Healthcare organisations in countries aligned with the defence of Ukraine have been warned they may be at risk of cyber attack by Russian hacktivists after a series of attacks linked to the infamous Killnet group unfolded over the past few days.
Killnet is a hacktivist group of politically motivated actors who have aligned themselves with Putin’s war of aggression. It conducts widespread distributed denial-of-service (DDoS) attacks against targets that have attracted Russia’s ire, and has become infamous since the war began for its campaigns.
It ramped up its attacks again following the decision last week by the governments of Germany and the US to supply Ukraine with tanks, with Germany’s federal cyber security agency, the BSI, reporting incidents at multiple government bodies.
However, in recent days, it seems to have turned its attention to the healthcare sector, institutions for which network disruption, however temporary, could prove highly dangerous.
On Monday 30 January, it struck multiple hospital “systems” in the US, but shortly prior to this, a list of potential targets in the healthcare sector, including multiple UK institutions, surfaced online.
The list was shared via Twitter by an independent threat researcher and subsequently shared with Computer Weekly. It names institutions in cities across the UK, including the Royal Hospital Chelsea, a retirement and care home for veterans rather than a hospital involved in frontline NHS care. It also specifies healthcare providers in Germany, the Netherlands, Norway and the US.
Deryck Mitchelson, field CISO at Check Point Software, said: “We know how crippling an attack can be on the NHS. We saw major IT outages last year as a result of a supply chain ransomware attack, much of which continues to have an impact today.
“As more services are delivered online, disruption from DDoS attacks could be even more damaging, potentially affecting emergency care, scheduled appointments and telehealth consultations.
“Although this latest campaign from Killnet is designed to cause disruption for maximum exposure rather than data theft, we should not take these threats lightly. It should be a reminder that we need to prioritise robust security measures in critical services to prevent any further successful breaches,” said Mitchelson.
A warning from cyber history
A DDoS attack, the group’s modus operandi, is a relatively unsophisticated form of cyber attack that floods its targets’ servers, website or network resources with junk messages, connection requests or malformed packets, causing them to slow or crash. They are generally intended more to cause temporary disruption than anything else, and were historically favoured – and still are – by hacktivists, including groups like Anonymous, for precisely this reason.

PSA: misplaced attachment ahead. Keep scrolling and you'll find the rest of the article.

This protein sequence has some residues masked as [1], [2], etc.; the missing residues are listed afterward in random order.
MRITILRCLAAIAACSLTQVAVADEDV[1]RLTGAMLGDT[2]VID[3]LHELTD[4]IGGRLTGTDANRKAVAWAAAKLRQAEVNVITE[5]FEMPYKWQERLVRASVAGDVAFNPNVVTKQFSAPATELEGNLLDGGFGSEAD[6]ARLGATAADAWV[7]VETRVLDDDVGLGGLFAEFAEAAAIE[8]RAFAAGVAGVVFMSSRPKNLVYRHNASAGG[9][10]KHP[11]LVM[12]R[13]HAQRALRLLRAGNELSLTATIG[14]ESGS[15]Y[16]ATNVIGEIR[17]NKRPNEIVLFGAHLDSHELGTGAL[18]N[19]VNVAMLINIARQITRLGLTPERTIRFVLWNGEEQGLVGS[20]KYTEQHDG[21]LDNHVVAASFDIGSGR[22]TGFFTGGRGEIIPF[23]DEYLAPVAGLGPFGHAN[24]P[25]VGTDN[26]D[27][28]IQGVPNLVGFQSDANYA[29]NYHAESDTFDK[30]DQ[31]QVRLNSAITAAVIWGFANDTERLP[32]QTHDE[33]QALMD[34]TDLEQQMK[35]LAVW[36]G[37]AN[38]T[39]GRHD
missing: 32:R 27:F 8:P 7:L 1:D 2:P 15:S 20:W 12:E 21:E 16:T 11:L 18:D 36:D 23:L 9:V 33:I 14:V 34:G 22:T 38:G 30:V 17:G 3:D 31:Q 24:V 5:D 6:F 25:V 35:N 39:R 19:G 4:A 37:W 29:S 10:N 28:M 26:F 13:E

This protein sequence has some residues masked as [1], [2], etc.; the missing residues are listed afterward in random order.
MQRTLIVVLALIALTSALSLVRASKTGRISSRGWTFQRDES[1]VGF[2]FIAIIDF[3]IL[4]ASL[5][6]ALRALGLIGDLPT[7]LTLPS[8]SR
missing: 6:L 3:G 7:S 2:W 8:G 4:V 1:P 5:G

Indeed, according to Alexander Heid, chief research and development officer at security rating and risk management specialist SecurityScorecard, much of Killnet’s methodology could be said to be inspired by Anonymous.
According to Heid, Killnet has two main attack vectors. Its chief weapon is known as the CC-Attack toolkit, which consists of very few tools and requires limited skills to deploy. It generates three different Layer 7 attack types – Get flood, Head flood and Post flood – which are terms related to the specific requests with which the target infrastructure is deluged.
It also makes use of a tool known as the Low Orbit Ion Cannon (LOIC), a venerable hacking tool popularised by Anonymous, which Heid said was frequently discussed on the encrypted Telegram channel where Killnet organises. Again, it is simple and easy to use, appealing to entry-level threat actors. While easily mitigated, rendering its attacks usually ineffective, the LOIC is still capable of generating a lot of noise.
Although it most likely operates at the explicit behest of the Kremlin, Killnet is also known to have some prominent supporters within Russia, according to recent intelligence published by Radware’s head of threat intelligence, Daniel Smith.
In his piece, Exploring Killnet’s social circles, Smith explores how Killnet is attracting support and, crucially, funding. Some of the backers he found included a Russian rapper, Kazhe Oboyma, who released a track last year called Killnet Flow (Anonymous diss).
Smith also explores how it has also garnered support from a company called HooliganZ, a Moscow-based jewellery business, which has produced a line of Killnet-inspired signet rings and has been donating half the profits from its sales of gang merchandise to the operation. This was first reported by Norwegian newspaper Dagbladet.
Meanwhile, the denizens of the Solaris dark web marketplace supposedly clubbed together to have a whip-round for Killnet, according to another report, and donated over $40,000 in bitcoin to the gang.